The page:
Government, environmentalists butt heads over Haifa pollution at special Knesset session in Haifa

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February 22, 2016 01:50

Government representatives said it is too early to tell if there is correlation between pollution and health problems in Haifa - everyone else criticized them for not doing enough over the years.

3 minute read.



KARIN ELHARAR

KARIN ELHARAR.. (photo credit:MARC ISRAEL SELLEM)

The responses at a special session on Haifa pollution on Sunday were to be expected.

Government representatives said it is too early to tell if there is a direct correlation between pollution and health problems in Haifa, while everyone else criticized them for not doing enough over the years.

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One thing stood out, however: a complete lack of order from politicians, environmentalists and civilians alike. The behavior was more befitting of a kindergarten than a government meeting as screaming, yelling, and interruptions filled the room at Haifa University where Yesh Atid MK Karin Elharar presided over a special session to discuss the comptroller’s report on how the government was dealing with Haifa’s air pollution.

Elharar herself interrupted speakers several times in order to chastise others for interrupting.

The mood exemplified the stress that has come to the forefront since a leaked University of Haifa study indicated that exposure of pregnant women in the area to pollution from the petrochemical industry caused their babies to be born with heads 20 to 30 percent smaller than average. Causing more stress were Hezbollah leader Hassan Nasrallah’s threats to create a nuclear-style attack by targeting the city’s ammonia plant.

The point of the meeting was to raise serious questions with the Environmental Protection Ministry, the Health Ministry and the Haifa Municipality about how they were dealing with pollution in the area. No ministers showed up and the representatives that were present often avoid answering questions directly.

A representative from the Health Ministry said that his ministry’s responsibility was simply to collect and present data to other government authorities. Meanwhile, Nimrod Shein, who represented the Haifa Municipality, said that the city had tried many times to get the government to change their stance on factories and pollution in the area, but it fell on deaf ears. He also complained that he would like to get data from the government and not have to hear it from the media. He enraged the crowd, though, by saying, “The ones who decided to make the Haifa Bay an industrial zone were the British.”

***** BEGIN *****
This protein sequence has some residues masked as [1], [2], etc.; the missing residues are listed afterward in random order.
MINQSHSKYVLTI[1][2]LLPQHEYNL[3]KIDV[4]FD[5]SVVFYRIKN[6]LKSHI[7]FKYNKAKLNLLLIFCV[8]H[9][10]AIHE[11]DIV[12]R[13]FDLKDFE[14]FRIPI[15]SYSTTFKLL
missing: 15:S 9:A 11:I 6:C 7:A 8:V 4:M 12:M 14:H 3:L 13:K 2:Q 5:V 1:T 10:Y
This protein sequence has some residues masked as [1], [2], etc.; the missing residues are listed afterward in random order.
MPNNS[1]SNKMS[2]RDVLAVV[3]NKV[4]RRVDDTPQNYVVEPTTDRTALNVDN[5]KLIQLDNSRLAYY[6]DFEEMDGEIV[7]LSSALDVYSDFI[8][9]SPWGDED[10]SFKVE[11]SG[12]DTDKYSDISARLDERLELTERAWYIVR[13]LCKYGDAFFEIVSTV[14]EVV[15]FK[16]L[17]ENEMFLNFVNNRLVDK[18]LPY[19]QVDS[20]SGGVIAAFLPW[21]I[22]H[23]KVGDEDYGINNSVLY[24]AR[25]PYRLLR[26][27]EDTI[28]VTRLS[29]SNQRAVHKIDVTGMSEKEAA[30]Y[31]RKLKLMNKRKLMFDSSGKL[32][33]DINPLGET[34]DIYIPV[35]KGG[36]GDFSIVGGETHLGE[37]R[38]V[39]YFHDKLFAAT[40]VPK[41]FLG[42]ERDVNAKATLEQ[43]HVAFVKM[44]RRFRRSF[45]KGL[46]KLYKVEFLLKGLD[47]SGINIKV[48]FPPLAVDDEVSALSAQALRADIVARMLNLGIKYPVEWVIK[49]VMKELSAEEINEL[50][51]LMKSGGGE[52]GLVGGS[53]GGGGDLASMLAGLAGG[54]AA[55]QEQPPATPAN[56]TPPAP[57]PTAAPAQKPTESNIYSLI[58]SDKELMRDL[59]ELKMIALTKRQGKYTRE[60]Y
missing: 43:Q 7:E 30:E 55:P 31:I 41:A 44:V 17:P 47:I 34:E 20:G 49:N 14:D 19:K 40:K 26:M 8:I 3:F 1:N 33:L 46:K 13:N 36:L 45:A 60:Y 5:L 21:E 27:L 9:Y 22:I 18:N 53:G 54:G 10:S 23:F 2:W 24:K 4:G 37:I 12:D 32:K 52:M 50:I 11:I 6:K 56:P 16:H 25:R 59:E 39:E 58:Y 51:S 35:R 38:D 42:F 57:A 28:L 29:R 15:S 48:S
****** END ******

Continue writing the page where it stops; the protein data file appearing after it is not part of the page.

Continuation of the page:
Representing the Haifa district was deputy manager Nurit Shtorch, who repeated that the data was still too inconclusive to make a ruling on direct correlations between pollution and health problems. She said the city began dealing with factory emissions in 2010 and noted that since then, air pollution has gone down by 60 to 70 percent, with another 50% reduction expected by 2018.

However, she irked MKs and environmentalists when she repeatedly mentioned that part of the city’s pollution was caused by automobile emissions.

MK Tamar Zandberg (Meretz) criticized the mention of pollution from cars because that is something common in all cities and that “it is known that Haifa has excess pollution levels compared to the rest of the country.”

Directly after the meeting, Shtorch told The Jerusalem Post that although they are dealing with the pollution intensively, it takes several years to see the results and the situation is made all the more difficult because people are sick.

MK Oren Hazan won applause when he told the session that he is in favor of considering not only factory owners criminally liable for the area’s pollution, but would also include the entire Environmental Protection Ministry and its minister Avi Gabbay as responsible parties.

Regarding the city’s notorious 17,000-ton ammonia facility, which the state ordered to be moved out of Haifa by 2017, he also suggested an unusual solution.

“If someone wants to get a real answer on how dangerous the ammonia facility really is, I recommend moving it to Judea and Samaria, and then you’ll see all the human rights organizations shouting that the facility is endangering the poor Palestinians.”

Speaking more seriously, he then expressed hope that the meeting will be the catalyst to moving the ammonia plant out of Haifa and into an area that won’t pose a threat to human life.

“I have very strong criticism against the Northern District Committee and whoever you guys are representing,” he said. Turning his ire to Shtorch, he remarked, “I’m glad you’re busy on your phone instead of listening to what I’m saying.”

Yuval Hayo, representing the State Comptroller, said that the ministry will place more attention on Haifa’s pollution issue in the coming year, and criticized previous reports for being commissioned by factory owners themselves.

He also called on Gabbay to regularly provide updates on the ammonia plant’s move, a plan which a Ministry spokesperson recently said is being delayed due to high natural gas prices.

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